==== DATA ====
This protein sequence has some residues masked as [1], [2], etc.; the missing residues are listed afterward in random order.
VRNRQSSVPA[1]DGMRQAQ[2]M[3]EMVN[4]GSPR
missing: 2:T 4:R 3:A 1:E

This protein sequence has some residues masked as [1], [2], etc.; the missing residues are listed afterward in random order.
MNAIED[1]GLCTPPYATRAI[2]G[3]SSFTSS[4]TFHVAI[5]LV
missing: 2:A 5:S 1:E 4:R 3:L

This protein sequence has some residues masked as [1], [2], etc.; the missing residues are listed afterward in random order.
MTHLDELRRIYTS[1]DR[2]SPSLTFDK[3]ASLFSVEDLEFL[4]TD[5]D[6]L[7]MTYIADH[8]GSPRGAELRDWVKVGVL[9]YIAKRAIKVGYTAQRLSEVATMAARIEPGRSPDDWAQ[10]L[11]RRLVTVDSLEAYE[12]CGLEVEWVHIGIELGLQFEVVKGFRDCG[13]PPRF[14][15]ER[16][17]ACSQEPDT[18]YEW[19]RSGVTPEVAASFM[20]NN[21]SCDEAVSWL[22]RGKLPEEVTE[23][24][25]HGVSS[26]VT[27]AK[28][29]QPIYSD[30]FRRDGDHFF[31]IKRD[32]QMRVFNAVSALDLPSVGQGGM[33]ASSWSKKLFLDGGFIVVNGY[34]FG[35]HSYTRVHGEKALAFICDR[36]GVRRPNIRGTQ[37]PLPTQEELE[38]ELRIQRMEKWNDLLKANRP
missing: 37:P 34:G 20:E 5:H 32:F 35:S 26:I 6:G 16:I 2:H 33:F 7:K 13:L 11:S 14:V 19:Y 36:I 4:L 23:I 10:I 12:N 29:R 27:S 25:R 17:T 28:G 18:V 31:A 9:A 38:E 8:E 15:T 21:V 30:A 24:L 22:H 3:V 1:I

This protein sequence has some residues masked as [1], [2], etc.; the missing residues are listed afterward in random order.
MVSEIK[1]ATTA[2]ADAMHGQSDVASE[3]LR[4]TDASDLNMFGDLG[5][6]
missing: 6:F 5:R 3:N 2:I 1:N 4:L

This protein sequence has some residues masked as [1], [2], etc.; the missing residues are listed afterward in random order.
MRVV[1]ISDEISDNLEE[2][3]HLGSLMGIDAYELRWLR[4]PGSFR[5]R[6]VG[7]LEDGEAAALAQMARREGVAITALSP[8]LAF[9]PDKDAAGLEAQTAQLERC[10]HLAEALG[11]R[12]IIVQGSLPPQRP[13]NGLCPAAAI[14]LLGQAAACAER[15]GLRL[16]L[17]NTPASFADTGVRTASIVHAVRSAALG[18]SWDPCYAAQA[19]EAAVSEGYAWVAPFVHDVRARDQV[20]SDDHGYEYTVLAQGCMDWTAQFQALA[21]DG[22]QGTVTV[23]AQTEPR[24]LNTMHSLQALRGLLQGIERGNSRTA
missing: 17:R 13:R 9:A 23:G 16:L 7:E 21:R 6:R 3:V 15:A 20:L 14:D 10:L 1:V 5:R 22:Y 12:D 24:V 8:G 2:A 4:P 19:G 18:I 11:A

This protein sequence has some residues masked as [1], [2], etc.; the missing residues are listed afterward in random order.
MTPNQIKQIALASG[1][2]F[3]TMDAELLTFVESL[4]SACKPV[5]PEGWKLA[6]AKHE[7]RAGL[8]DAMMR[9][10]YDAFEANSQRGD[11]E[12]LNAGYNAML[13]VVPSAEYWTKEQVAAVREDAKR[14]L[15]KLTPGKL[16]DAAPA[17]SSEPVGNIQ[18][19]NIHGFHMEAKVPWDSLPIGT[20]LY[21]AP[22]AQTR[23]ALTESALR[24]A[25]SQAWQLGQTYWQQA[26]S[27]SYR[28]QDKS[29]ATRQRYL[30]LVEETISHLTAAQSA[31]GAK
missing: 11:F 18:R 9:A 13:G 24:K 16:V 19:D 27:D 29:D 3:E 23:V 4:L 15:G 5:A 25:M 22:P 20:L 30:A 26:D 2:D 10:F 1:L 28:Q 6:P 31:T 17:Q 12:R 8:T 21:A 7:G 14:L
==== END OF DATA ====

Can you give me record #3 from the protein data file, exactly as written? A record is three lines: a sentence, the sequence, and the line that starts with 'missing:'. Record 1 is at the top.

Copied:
This protein sequence has some residues masked as [1], [2], etc.; the missing residues are listed afterward in random order.
MTHLDELRRIYTS[1]DR[2]SPSLTFDK[3]ASLFSVEDLEFL[4]TD[5]D[6]L[7]MTYIADH[8]GSPRGAELRDWVKVGVL[9]YIAKRAIKVGYTAQRLSEVATMAARIEPGRSPDDWAQ[10]L[11]RRLVTVDSLEAYE[12]CGLEVEWVHIGIELGLQFEVVKGFRDCG[13]PPRF[14][15]ER[16][17]ACSQEPDT[18]YEW[19]RSGVTPEVAASFM[20]NN[21]SCDEAVSWL[22]RGKLPEEVTE[23][24][25]HGVSS[26]VT[27]AK[28][29]QPIYSD[30]FRRDGDHFF[31]IKRD[32]QMRVFNAVSALDLPSVGQGGM[33]ASSWSKKLFLDGGFIVVNGY[34]FG[35]HSYTRVHGEKALAFICDR[36]GVRRPNIRGTQ[37]PLPTQEELE[38]ELRIQRMEKWNDLLKANRP
missing: 37:P 34:G 20:E 5:H 32:F 35:S 26:I 6:G 16:I 2:H 33:F 7:K 13:L 11:S 14:V 19:Y 36:I 4:L 23:I 10:I 12:N 29:R 27:S 25:R 17:T 28:G 18:V 31:A 9:A 38:E 8:E 15:T 21:V 30:A 24:L 22:H 3:V 1:I